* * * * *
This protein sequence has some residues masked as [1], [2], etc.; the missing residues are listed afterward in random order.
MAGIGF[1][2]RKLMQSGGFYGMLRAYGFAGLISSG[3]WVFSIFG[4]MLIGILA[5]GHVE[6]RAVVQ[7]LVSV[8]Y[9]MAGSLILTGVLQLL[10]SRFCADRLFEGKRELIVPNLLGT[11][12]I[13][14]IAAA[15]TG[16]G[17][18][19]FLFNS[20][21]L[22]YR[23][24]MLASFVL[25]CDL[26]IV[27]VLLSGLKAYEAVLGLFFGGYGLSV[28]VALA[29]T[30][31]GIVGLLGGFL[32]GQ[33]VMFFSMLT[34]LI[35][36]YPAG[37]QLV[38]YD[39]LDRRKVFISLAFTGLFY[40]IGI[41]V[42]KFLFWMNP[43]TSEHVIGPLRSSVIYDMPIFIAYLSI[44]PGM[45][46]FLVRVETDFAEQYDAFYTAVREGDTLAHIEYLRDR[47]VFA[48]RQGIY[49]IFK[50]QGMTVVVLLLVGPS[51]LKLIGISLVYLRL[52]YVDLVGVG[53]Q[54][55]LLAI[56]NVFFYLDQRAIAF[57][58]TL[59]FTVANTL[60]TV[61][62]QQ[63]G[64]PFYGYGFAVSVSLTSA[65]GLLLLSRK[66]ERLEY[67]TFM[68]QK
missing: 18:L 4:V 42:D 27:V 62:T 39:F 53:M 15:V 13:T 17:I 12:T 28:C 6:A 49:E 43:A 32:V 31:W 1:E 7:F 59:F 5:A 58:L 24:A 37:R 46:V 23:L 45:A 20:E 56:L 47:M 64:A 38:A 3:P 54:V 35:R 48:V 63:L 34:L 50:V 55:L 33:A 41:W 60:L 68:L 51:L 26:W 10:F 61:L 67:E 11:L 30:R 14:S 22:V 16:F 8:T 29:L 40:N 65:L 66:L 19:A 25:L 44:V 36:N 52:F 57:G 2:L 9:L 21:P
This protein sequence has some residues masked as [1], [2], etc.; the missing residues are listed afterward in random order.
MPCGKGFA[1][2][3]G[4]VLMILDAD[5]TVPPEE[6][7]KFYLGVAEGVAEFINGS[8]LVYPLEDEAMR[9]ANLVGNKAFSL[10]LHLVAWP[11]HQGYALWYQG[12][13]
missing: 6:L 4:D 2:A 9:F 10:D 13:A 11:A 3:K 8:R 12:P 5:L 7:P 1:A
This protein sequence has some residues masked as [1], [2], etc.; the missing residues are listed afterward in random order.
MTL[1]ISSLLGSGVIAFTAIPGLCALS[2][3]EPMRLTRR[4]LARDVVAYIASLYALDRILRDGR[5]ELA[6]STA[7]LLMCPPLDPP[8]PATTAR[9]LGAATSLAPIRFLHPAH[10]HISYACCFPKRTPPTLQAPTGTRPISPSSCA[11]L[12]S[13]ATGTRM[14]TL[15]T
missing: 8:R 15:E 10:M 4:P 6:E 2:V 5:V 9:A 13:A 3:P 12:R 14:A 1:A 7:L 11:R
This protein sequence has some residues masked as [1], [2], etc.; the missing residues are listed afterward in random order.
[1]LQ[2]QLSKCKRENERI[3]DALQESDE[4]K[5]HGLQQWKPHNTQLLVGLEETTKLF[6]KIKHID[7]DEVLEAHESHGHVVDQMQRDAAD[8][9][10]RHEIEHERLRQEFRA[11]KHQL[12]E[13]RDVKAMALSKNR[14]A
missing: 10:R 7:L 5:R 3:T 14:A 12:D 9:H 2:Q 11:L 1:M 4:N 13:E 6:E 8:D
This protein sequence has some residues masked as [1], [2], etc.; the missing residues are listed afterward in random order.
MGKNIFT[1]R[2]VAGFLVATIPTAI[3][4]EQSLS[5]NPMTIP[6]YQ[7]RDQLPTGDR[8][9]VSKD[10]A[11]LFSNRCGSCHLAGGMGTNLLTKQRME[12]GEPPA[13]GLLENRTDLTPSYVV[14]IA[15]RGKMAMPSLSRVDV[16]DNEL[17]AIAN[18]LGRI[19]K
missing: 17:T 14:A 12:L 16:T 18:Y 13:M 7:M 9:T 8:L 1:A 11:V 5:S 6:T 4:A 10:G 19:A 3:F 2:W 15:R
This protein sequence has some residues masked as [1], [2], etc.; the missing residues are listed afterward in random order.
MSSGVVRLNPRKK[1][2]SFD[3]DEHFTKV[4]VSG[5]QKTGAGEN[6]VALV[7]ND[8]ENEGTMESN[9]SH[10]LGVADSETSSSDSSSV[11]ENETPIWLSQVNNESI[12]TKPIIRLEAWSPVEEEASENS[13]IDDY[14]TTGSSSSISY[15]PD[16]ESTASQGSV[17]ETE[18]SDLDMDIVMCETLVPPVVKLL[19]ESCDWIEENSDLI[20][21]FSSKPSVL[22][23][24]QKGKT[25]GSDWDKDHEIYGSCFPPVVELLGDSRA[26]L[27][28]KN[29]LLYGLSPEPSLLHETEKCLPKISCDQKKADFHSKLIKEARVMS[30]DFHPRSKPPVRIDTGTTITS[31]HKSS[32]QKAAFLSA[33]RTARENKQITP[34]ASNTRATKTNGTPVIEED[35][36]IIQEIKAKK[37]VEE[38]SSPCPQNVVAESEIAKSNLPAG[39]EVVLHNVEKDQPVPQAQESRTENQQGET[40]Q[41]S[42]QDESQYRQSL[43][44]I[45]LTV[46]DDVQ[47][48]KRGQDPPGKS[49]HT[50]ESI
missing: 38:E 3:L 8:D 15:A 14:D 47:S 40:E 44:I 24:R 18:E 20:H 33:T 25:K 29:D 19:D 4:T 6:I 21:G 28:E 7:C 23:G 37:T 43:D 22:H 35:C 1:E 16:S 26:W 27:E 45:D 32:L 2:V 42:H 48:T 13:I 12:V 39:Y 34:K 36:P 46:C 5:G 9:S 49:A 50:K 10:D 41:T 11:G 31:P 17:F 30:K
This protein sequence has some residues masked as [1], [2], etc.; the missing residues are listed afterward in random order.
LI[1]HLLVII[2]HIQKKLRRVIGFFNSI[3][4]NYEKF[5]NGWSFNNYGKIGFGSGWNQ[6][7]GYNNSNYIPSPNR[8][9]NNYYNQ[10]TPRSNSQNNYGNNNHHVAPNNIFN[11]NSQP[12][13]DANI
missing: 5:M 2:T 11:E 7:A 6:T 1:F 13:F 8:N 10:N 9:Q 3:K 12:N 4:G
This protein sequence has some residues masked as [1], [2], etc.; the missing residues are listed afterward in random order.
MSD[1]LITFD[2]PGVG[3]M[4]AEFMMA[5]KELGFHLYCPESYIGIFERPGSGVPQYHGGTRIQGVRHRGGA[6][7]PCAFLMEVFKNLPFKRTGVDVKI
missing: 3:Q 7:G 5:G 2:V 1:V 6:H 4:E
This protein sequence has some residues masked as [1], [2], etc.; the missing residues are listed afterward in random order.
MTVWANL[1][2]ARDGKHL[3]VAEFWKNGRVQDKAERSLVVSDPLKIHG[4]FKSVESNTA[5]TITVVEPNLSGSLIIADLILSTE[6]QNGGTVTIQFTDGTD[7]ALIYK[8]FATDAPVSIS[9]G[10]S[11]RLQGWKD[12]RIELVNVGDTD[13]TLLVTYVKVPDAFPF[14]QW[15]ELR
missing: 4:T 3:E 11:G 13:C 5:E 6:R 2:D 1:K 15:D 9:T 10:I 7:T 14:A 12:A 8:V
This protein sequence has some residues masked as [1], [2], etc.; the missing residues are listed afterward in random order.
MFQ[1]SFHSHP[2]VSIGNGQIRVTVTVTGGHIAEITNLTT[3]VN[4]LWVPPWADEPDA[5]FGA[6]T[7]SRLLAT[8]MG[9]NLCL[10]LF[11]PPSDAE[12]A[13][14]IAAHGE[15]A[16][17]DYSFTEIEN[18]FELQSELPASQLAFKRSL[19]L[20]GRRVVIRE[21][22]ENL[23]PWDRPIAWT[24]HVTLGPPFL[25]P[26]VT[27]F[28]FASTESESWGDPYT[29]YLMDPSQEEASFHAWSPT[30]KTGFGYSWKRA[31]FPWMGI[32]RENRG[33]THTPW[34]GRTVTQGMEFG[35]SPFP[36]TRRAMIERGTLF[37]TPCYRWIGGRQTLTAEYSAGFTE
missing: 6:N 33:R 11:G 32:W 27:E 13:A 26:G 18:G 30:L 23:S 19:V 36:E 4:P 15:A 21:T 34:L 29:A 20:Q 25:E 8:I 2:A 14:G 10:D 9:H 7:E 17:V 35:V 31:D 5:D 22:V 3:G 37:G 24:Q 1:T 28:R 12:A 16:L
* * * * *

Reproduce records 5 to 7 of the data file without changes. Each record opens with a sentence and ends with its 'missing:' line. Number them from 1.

This protein sequence has some residues masked as [1], [2], etc.; the missing residues are listed afterward in random order.
MGKNIFT[1]R[2]VAGFLVATIPTAI[3][4]EQSLS[5]NPMTIP[6]YQ[7]RDQLPTGDR[8][9]VSKD[10]A[11]LFSNRCGSCHLAGGMGTNLLTKQRME[12]GEPPA[13]GLLENRTDLTPSYVV[14]IA[15]RGKMAMPSLSRVDV[16]DNEL[17]AIAN[18]LGRI[19]K
missing: 17:T 14:A 12:L 16:T 18:Y 13:M 7:M 9:T 8:L 1:A 11:V 5:S 6:T 4:A 10:G 19:A 3:F 2:W 15:R
This protein sequence has some residues masked as [1], [2], etc.; the missing residues are listed afterward in random order.
MSSGVVRLNPRKK[1][2]SFD[3]DEHFTKV[4]VSG[5]QKTGAGEN[6]VALV[7]ND[8]ENEGTMESN[9]SH[10]LGVADSETSSSDSSSV[11]ENETPIWLSQVNNESI[12]TKPIIRLEAWSPVEEEASENS[13]IDDY[14]TTGSSSSISY[15]PD[16]ESTASQGSV[17]ETE[18]SDLDMDIVMCETLVPPVVKLL[19]ESCDWIEENSDLI[20][21]FSSKPSVL[22][23][24]QKGKT[25]GSDWDKDHEIYGSCFPPVVELLGDSRA[26]L[27][28]KN[29]LLYGLSPEPSLLHETEKCLPKISCDQKKADFHSKLIKEARVMS[30]DFHPRSKPPVRIDTGTTITS[31]HKSS[32]QKAAFLSA[33]RTARENKQITP[34]ASNTRATKTNGTPVIEED[35][36]IIQEIKAKK[37]VEE[38]SSPCPQNVVAESEIAKSNLPAG[39]EVVLHNVEKDQPVPQAQESRTENQQGET[40]Q[41]S[42]QDESQYRQSL[43][44]I[45]LTV[46]DDVQ[47][48]KRGQDPPGKS[49]HT[50]ESI
missing: 38:E 3:L 8:D 15:A 14:D 47:S 40:E 44:I 24:R 18:E 20:H 33:T 25:K 29:D 19:D 4:T 6:I 21:G 28:E 7:C 23:G 37:T 43:D 22:H 35:C 1:E 16:S 26:W 27:E 45:D 32:L 2:V 42:H 48:T 13:I 12:V 39:Y 34:K 36:P 46:C 5:G 9:S 49:A 50:K 10:D 41:T 11:G 31:P 17:F 30:K
This protein sequence has some residues masked as [1], [2], etc.; the missing residues are listed afterward in random order.
LI[1]HLLVII[2]HIQKKLRRVIGFFNSI[3][4]NYEKF[5]NGWSFNNYGKIGFGSGWNQ[6][7]GYNNSNYIPSPNR[8][9]NNYYNQ[10]TPRSNSQNNYGNNNHHVAPNNIFN[11]NSQP[12][13]DANI
missing: 5:M 2:T 11:E 7:A 6:T 1:F 13:F 8:N 10:N 9:Q 3:K 12:N 4:G